by Cynthia Miller, The New Mexican
June 21, 2016

An annual data analysis that has come to be a state-by-state report card on the welfare of the nation’s children — and is often cited in New Mexico’s partisan battles over educational reform — again ranks New Mexico near the bottom, even dropping the state to last place when it comes to educational measures and the number of kids living in poverty.

But the Annie E. Casey Foundation’s 2016 Kids Count Data Book, expected to be released Tuesday, also shows the state is slowly making gains in some key areas, such as health care. While New Mexico was ranked 49th overall in the report for the third year in a row, behind Mississippi, it rose from 48th the previous year to 44th in children’s health, an improvement that’s largely because of an increase in the number of kids enrolled in the state’s Medicaid system.

“That shows us that policies do make a difference,” Veronica García, executive director of the nonprofit New Mexico Voices for Children, which runs the state’s Kids Count program, said in an interview Monday.

Kyler Nerison, a spokesman for the state Human Services Department, which oversees New Mexico’s Medicaid program, touted the state’s efforts under Gov. Susana Martinez to expand Medicaid eligibility under the federal Affordable Care Act, a move that New Mexico Kids Count Director Amber Wallin directly credited for the significant drop in uninsured children, to 7 percent in 2015 from 9 percent in 2014.

“Some 35,000 kids who were already eligible for Medicaid but who were not signed up received insurance when their parents enrolled,” Wallin said in a news release on the Kids Count report late last week. “States that didn’t expand Medicaid didn’t see such a dramatic increase in children with health insurance.”

Some officials with the Martinez administration used the report’s release as an opportunity to reiterate the Republican governor’s key education reform initiatives — such as ending what Mike Lonergan, the governor’s spokesman, called “the failed practice of social promotion, which passes kids into the next grade even when they cannot read.”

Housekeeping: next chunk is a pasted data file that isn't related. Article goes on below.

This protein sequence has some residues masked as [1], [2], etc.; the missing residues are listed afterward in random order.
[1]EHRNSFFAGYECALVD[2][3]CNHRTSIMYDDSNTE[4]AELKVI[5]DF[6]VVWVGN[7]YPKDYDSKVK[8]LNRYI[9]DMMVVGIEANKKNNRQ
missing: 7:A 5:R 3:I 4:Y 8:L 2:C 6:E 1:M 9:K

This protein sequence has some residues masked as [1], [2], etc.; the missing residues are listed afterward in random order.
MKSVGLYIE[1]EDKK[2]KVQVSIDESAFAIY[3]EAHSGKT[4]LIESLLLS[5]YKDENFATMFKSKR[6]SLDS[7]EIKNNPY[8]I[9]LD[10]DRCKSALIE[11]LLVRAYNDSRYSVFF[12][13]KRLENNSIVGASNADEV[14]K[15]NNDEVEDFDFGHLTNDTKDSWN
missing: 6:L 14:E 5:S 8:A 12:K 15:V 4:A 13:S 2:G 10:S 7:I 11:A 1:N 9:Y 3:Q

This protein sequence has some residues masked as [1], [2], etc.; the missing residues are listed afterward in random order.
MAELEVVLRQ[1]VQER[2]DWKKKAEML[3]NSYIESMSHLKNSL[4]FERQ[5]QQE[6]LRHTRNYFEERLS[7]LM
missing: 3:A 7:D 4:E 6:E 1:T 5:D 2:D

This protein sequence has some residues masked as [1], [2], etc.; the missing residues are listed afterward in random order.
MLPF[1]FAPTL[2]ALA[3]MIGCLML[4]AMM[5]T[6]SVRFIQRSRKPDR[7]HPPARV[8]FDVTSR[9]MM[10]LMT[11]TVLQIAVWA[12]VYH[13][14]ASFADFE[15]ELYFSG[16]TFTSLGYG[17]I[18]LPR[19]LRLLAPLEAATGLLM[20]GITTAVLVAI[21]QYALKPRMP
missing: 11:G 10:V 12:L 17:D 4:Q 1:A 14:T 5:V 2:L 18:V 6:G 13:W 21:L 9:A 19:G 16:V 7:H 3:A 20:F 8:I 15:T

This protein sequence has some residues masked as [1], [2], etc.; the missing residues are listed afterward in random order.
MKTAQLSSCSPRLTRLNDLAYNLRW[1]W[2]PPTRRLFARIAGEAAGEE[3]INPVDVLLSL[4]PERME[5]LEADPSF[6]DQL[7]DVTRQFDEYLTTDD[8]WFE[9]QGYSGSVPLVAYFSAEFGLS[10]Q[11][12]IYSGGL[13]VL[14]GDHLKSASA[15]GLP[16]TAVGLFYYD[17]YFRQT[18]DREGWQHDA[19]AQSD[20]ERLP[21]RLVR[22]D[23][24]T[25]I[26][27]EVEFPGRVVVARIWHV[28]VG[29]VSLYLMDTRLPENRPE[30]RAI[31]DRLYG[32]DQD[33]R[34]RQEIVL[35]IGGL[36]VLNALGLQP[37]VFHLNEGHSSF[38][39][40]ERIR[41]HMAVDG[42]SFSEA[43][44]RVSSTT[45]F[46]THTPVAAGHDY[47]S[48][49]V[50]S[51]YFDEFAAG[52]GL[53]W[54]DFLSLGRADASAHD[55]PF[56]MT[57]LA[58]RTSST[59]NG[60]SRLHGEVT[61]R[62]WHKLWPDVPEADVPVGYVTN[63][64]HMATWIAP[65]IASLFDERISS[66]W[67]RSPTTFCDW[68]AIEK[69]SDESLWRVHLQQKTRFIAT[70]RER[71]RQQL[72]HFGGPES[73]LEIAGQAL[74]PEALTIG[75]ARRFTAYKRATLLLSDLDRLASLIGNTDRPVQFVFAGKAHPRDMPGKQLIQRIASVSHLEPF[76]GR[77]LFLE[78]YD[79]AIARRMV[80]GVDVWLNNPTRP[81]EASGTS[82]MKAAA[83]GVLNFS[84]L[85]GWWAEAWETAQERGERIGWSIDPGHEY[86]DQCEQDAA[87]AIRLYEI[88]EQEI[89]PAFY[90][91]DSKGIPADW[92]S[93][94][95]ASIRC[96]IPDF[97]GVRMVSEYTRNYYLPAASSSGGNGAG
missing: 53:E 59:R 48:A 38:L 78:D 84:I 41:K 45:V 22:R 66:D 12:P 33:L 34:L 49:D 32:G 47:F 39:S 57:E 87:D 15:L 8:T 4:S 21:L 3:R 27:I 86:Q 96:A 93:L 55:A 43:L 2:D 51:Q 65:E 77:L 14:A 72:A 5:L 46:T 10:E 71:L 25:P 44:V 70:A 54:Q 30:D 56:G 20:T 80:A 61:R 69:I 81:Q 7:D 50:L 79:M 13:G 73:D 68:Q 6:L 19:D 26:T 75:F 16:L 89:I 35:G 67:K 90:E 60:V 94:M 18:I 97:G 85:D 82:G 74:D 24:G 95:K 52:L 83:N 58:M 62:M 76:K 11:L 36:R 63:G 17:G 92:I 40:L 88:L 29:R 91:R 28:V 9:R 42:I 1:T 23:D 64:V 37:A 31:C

State Public Education Department spokesman Robert McEntyre issued a similar comment: “Ultimately, the report is yet another reminder that Senate Democrats need to embrace reform and end the failed practice of passing our kids from grade to grade when they cannot read.”

Even as the state’s ranking slipped in education, as well as economic measures, the report shows some growth in these areas.

New Mexico Voices for Children noted in its news release last week that the state’s child poverty rate fell to 30 percent in 2014 from 31 percent the previous year. And the data show a rising number of children enrolled in preschool programs and a higher percentage of fourth-graders achieving proficient scores on a national reading test.

“We’ve tripled our funding for pre-K and doubled enrollment,” McEntyre said in his email.

But some say the spending still isn’t enough.

García said Monday the Kids Count Data Book can be a “double-edged sword” for a state like New Mexico that consistently fares poorly on such reports and struggles to move up in rankings as other states progress more quickly. Those aiming to improve child well-being in the state can’t become “complacent” about the lousy statistics that are often repeated, or become “hopeless,” she said.

But she decried New Mexico’s slow gains, saying that if the state continues to build its early education program at the current rate, it will take 150 years to ensure that every child has access to preschool.